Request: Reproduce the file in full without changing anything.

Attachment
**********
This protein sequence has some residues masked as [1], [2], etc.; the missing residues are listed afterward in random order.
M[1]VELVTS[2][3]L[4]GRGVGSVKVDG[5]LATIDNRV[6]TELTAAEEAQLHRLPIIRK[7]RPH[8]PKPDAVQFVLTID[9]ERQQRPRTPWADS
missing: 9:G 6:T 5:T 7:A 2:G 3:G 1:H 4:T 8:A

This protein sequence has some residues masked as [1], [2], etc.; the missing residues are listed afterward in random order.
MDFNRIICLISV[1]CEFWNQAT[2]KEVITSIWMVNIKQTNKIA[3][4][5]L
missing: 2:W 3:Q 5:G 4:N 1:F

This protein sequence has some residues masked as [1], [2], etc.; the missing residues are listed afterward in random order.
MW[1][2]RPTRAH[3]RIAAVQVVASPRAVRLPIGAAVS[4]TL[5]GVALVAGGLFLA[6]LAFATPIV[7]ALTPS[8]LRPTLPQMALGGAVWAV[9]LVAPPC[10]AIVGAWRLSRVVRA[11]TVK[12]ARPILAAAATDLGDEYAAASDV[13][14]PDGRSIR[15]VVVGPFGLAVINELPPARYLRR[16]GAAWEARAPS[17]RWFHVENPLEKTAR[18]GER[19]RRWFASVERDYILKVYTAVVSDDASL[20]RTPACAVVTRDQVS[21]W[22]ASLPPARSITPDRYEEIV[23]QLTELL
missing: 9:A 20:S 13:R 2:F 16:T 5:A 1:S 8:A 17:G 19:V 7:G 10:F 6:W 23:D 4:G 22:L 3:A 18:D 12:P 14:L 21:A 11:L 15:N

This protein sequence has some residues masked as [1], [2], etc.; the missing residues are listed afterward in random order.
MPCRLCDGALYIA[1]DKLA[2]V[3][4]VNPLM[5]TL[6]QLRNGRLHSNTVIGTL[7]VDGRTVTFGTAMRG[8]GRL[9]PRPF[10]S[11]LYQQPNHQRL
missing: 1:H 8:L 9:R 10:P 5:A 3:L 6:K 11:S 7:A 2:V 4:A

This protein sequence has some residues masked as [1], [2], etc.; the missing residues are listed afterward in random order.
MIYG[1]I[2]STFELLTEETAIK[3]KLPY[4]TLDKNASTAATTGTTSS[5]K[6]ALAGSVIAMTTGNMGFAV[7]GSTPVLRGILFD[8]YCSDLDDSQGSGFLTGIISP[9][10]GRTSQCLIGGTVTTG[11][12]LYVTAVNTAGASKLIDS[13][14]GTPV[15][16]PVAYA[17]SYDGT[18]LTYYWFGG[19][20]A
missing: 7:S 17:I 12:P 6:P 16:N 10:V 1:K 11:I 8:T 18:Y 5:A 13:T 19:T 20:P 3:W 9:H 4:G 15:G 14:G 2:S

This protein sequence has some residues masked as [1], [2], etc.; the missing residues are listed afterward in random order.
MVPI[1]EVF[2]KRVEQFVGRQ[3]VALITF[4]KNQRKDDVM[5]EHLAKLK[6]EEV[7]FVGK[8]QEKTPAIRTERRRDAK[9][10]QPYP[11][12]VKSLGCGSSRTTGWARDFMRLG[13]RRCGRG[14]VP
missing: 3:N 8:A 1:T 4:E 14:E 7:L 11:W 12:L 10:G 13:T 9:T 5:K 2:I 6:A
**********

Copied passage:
This protein sequence has some residues masked as [1], [2], etc.; the missing residues are listed afterward in random order.
M[1]VELVTS[2][3]L[4]GRGVGSVKVDG[5]LATIDNRV[6]TELTAAEEAQLHRLPIIRK[7]RPH[8]PKPDAVQFVLTID[9]ERQQRPRTPWADS
missing: 9:G 6:T 5:T 7:A 2:G 3:G 1:H 4:T 8:A

This protein sequence has some residues masked as [1], [2], etc.; the missing residues are listed afterward in random order.
MDFNRIICLISV[1]CEFWNQAT[2]KEVITSIWMVNIKQTNKIA[3][4][5]L
missing: 2:W 3:Q 5:G 4:N 1:F

This protein sequence has some residues masked as [1], [2], etc.; the missing residues are listed afterward in random order.
MW[1][2]RPTRAH[3]RIAAVQVVASPRAVRLPIGAAVS[4]TL[5]GVALVAGGLFLA[6]LAFATPIV[7]ALTPS[8]LRPTLPQMALGGAVWAV[9]LVAPPC[10]AIVGAWRLSRVVRA[11]TVK[12]ARPILAAAATDLGDEYAAASDV[13][14]PDGRSIR[15]VVVGPFGLAVINELPPARYLRR[16]GAAWEARAPS[17]RWFHVENPLEKTAR[18]GER[19]RRWFASVERDYILKVYTAVVSDDASL[20]RTPACAVVTRDQVS[21]W[22]ASLPPARSITPDRYEEIV[23]QLTELL
missing: 9:A 20:S 13:R 2:F 16:T 5:A 1:S 8:A 17:G 19:V 7:G 10:F 6:W 23:D 4:G 22:L 3:A 18:D 12:P 14:L 21:A 11:L 15:N

This protein sequence has some residues masked as [1], [2], etc.; the missing residues are listed afterward in random order.
MPCRLCDGALYIA[1]DKLA[2]V[3][4]VNPLM[5]TL[6]QLRNGRLHSNTVIGTL[7]VDGRTVTFGTAMRG[8]GRL[9]PRPF[10]S[11]LYQQPNHQRL
missing: 1:H 8:L 9:R 10:P 5:A 3:L 6:K 11:S 7:A 2:V 4:A

This protein sequence has some residues masked as [1], [2], etc.; the missing residues are listed afterward in random order.
MIYG[1]I[2]STFELLTEETAIK[3]KLPY[4]TLDKNASTAATTGTTSS[5]K[6]ALAGSVIAMTTGNMGFAV[7]GSTPVLRGILFD[8]YCSDLDDSQGSGFLTGIISP[9][10]GRTSQCLIGGTVTTG[11][12]LYVTAVNTAGASKLIDS[13][14]GTPV[15][16]PVAYA[17]SYDGT[18]LTYYWFGG[19][20]A
missing: 7:S 17:I 12:P 6:P 16:N 10:V 1:K 11:I 8:T 18:Y 5:A 13:T 19:T 20:P 3:W 9:H 4:G 15:G 14:G 2:S

This protein sequence has some residues masked as [1], [2], etc.; the missing residues are listed afterward in random order.
MVPI[1]EVF[2]KRVEQFVGRQ[3]VALITF[4]KNQRKDDVM[5]EHLAKLK[6]EEV[7]FVGK[8]QEKTPAIRTERRRDAK[9][10]QPYP[11][12]VKSLGCGSSRTTGWARDFMRLG[13]RRCGRG[14]VP
missing: 3:N 8:A 1:T 4:E 14:E 7:L 11:W 12:L 10:G 13:T 9:T 5:K 2:I 6:A